Tata Consumer Products Ltd. — It’s one of those companies that’s making a lot of noise and since so many of you have asked us to talk about it, we thought we could review their journey so far.

Tata Consumer

The Story

Tata Consumer Products is one of the most popular consumer companies in India. Sure, you probably haven’t heard of the company per se. But their products, including the likes of Tata Salt, Tata Tea and Tata Sampann are pretty renowned. And while today they harbour dreams of becoming a full-fledged FMCG company, back in the ’80s the company was still struggling to identify a niche.

Until that is, they stumbled on tea. The company joined hands with a Scottish firm to foray into the plantation business. And when they finally decided to part ways, Tata was already the biggest tea grower in the world. The next logical conclusion was to sell branded tea, which they did and before you knew it, Tata had become one of the biggest sellers of tea as well — Tata Tea.

But they didn’t do it banking on organic growth alone. Instead, a bulk of their growth could be attributed to acquisitions. Tea isn’t just consumed in India. It’s a popular beverage in most parts of the world. And in the 2000s the company went on an acquisition spree across the globe.

First, they bought a UK based Tetley. At ₹1,870 crore, this was one of the biggest acquisitions at the time. And within five years, Tetley alone formed over 50% of the company’s total revenue. The next step was to venture into the coffee business. They bought out their fellow group company— Tata Coffee in a bid to further this endeavour. In 2006, they acquired another popular coffee brand Eight O'Clock in the US. In 2007, they acquired Himalayan Mineral Water. The company soon rechristened itself and became Tata Global Beverages. They were even responsible for setting up Starbucks in India as the company formed a joint venture with Tata. All in all, the growth was quite spectacular.

From earning a rather respectable ₹974 crore to ₹9,637 crore in FY20, it’s been one hell of a ride for the company. But here’s the catch. This number is a bit misleading.

The main business has been stagnating for about a decade now. Tea consumption has been on a decline these past three decades in several important markets. Even the UK (where tea happens to be a staple beverage) is witnessing a slump. Young people are gravitating towards coffee. And those who are particularly health-conscious are looking at green, herbal and flavoured tea.

But this is problematic for the company because black tea is one of the biggest revenue drivers. They acquired all those businesses abroad in a bid to become one of the leading sellers of black tea. But with global trends changing each day, their financials have reflected this dynamic. Black tea isn’t exactly taking off, especially in the International markets and so the company was forced to write off some of its loss-making ventures abroad. They wrote off investments in the US, Russia and Poland. They had to streamline their global operations and focus on the Indian operations — which by the way has been performing quite well for the most part.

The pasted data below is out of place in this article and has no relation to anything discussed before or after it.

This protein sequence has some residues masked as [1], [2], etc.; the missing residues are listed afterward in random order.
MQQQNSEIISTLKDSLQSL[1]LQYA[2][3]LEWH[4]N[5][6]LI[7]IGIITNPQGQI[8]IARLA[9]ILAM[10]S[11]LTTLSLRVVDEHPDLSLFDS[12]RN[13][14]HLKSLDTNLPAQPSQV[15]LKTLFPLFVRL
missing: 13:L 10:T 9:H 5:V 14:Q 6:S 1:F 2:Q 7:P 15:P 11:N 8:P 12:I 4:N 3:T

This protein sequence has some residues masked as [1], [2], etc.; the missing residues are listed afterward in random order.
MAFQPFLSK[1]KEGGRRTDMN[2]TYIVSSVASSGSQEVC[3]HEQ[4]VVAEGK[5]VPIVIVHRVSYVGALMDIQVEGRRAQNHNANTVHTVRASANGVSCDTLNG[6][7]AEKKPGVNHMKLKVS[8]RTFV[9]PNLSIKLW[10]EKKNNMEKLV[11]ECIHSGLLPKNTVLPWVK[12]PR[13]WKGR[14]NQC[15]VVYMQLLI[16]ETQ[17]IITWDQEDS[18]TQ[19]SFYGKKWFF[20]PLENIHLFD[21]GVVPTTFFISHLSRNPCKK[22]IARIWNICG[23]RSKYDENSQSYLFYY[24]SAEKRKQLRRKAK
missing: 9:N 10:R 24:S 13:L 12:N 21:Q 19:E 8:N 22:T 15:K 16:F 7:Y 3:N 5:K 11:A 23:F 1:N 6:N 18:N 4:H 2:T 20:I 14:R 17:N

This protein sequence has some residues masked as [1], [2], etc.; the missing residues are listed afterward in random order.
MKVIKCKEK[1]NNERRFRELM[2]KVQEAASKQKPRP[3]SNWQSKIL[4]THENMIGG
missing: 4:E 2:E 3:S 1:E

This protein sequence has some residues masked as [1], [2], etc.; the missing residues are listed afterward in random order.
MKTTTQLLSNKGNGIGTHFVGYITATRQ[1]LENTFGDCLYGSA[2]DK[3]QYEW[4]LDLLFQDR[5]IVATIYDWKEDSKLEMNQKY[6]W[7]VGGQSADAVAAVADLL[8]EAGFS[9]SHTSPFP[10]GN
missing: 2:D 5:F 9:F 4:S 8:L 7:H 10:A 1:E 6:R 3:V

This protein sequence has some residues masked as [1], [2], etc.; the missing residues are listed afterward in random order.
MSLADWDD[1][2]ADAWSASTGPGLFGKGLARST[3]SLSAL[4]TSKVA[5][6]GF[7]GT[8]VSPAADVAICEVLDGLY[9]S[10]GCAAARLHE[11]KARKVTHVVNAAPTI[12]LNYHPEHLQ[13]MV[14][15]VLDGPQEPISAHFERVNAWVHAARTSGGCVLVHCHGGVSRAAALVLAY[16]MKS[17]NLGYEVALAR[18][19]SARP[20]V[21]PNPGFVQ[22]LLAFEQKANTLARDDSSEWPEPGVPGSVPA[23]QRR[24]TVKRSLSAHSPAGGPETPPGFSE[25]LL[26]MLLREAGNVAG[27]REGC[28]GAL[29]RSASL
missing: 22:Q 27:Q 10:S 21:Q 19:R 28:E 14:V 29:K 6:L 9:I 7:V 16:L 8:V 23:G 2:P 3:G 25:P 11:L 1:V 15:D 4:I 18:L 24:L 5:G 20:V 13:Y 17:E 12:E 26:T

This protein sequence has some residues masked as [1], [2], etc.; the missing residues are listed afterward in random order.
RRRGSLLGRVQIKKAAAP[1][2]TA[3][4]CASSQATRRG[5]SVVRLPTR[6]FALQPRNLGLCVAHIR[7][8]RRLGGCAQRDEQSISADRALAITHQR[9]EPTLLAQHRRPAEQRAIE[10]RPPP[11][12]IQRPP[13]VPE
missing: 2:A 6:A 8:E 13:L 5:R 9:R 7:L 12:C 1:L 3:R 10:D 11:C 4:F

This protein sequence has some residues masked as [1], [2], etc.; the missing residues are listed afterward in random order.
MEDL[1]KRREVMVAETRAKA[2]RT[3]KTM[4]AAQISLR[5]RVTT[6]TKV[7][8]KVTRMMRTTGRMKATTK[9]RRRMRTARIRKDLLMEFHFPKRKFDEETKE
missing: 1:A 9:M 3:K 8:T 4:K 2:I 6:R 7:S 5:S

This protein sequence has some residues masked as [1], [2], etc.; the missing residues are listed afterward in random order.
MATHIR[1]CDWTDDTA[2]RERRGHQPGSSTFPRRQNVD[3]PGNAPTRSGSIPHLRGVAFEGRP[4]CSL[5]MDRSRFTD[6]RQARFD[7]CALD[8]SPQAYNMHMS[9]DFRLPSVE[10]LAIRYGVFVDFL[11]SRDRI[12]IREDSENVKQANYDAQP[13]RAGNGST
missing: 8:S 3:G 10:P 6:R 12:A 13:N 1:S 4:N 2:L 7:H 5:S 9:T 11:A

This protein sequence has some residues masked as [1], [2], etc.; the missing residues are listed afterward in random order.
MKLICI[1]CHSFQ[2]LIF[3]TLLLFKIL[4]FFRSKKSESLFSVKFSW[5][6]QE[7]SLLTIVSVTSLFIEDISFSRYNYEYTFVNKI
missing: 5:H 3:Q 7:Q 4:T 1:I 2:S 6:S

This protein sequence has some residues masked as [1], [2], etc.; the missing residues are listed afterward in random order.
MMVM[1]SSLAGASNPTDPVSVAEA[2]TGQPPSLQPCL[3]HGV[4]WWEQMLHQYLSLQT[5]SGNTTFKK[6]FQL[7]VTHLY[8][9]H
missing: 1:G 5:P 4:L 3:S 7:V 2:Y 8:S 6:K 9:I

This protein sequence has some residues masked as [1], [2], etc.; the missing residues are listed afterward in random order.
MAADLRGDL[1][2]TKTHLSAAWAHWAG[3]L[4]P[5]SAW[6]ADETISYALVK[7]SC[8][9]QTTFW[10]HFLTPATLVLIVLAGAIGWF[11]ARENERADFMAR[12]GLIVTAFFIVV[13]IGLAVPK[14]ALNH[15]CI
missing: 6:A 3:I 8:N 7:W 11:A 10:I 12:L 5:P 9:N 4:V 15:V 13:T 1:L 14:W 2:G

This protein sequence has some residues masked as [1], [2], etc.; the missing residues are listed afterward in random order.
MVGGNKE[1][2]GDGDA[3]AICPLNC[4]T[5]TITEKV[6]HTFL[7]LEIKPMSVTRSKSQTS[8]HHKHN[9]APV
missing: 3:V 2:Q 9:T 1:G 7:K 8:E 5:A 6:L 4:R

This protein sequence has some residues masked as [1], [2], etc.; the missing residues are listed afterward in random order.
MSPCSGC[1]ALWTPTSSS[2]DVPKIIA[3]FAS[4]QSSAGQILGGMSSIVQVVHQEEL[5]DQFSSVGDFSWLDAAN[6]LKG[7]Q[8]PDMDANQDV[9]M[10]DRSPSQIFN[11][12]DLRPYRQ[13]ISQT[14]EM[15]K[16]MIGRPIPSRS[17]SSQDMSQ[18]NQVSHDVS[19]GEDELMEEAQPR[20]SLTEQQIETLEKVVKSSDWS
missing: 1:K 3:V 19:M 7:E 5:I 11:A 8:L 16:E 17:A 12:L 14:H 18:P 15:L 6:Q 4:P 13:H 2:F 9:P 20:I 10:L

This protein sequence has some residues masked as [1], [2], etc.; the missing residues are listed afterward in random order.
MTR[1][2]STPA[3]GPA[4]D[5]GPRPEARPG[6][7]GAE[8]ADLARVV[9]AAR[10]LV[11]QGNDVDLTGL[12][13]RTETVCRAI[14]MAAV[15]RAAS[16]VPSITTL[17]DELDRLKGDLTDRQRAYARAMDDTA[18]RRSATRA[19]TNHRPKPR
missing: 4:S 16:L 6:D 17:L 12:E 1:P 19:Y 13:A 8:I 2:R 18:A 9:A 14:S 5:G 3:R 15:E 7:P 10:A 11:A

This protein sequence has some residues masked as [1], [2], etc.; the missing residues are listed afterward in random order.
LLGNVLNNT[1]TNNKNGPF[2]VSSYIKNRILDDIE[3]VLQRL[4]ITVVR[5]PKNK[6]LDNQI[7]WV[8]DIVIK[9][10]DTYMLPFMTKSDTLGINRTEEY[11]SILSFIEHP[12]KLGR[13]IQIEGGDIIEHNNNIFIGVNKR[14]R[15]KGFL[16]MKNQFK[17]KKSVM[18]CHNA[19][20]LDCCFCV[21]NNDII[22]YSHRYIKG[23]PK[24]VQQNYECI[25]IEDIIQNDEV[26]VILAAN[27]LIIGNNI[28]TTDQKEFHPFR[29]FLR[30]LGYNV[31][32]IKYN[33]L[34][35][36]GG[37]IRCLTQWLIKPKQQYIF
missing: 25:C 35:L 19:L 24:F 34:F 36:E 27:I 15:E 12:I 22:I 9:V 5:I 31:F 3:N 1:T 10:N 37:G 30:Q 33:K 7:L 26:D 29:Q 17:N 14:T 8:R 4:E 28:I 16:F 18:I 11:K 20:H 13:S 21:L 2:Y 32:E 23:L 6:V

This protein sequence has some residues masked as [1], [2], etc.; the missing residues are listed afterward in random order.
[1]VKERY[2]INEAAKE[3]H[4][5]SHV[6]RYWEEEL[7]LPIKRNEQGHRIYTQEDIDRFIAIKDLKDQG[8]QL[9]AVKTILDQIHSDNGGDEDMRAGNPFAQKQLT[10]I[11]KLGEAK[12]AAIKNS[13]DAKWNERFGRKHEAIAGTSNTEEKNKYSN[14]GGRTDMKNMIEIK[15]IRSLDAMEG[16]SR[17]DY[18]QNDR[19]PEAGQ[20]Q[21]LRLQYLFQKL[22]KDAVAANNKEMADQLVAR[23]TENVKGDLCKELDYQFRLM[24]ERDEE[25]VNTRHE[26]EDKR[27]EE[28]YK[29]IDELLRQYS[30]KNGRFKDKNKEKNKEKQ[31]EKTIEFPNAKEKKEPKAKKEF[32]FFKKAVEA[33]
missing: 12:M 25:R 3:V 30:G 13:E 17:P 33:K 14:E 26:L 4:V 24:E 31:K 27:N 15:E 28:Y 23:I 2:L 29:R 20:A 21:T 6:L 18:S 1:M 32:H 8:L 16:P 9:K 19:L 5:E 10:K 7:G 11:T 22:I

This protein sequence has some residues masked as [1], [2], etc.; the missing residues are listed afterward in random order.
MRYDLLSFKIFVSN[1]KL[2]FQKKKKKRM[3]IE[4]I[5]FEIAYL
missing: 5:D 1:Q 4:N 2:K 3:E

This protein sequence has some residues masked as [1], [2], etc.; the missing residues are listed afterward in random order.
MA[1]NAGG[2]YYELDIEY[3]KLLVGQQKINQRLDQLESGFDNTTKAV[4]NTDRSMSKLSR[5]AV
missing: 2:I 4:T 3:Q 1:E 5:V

So long story short — Revenue growth in the past ten years haven’t exactly been extraordinary. But that’s only half the story. The remaining half can be attributed to a merger. In the last financial year, Tata group decided to merge the consumer business of Tata Chemicals into Tata Global Beverages. That’s how Tata Consumer Products came along. And the new business addition alone brought in ₹2000 crores. So once you take into account these numbers, that spectacular growth starts looking a bit less spectacular. Nonetheless, the merger has breathed new life into the company. After all, adding Tata Salts and Tata Sampann dramatically changes the company’s product portfolio. The market for salt, pulses, spice, flours, dals and ready-to-eat mixes are all growing. So maybe, the company can switch gears from here on in.

Also, the pandemic was kind to the likes of Tata Consumer private limited. Since their products were classified as essentials, the company’s revenue grew by 19% between March and June 2020, when most companies were struggling to keep the doors open. Net profit was up 88% and touched ₹328 crores during the same quarter. The company says it’s confident that it can keep the momentum going and if anybody had any doubts about their commitment to this cause, they were more or less placated when the company acquired Kottaram Agro Foods, the makers of Soulfull cereals and snacks for ₹156 crore.

Some are even suggesting that the acquisition of Big Basket can help Tata Consumers leverage online channels as well. But even if you discount all the speculation, it seems the company is serious about making a dent in the consumer goods business. The only question — Do you think they can?

Let us know your thoughts on Twitter.

Until then…

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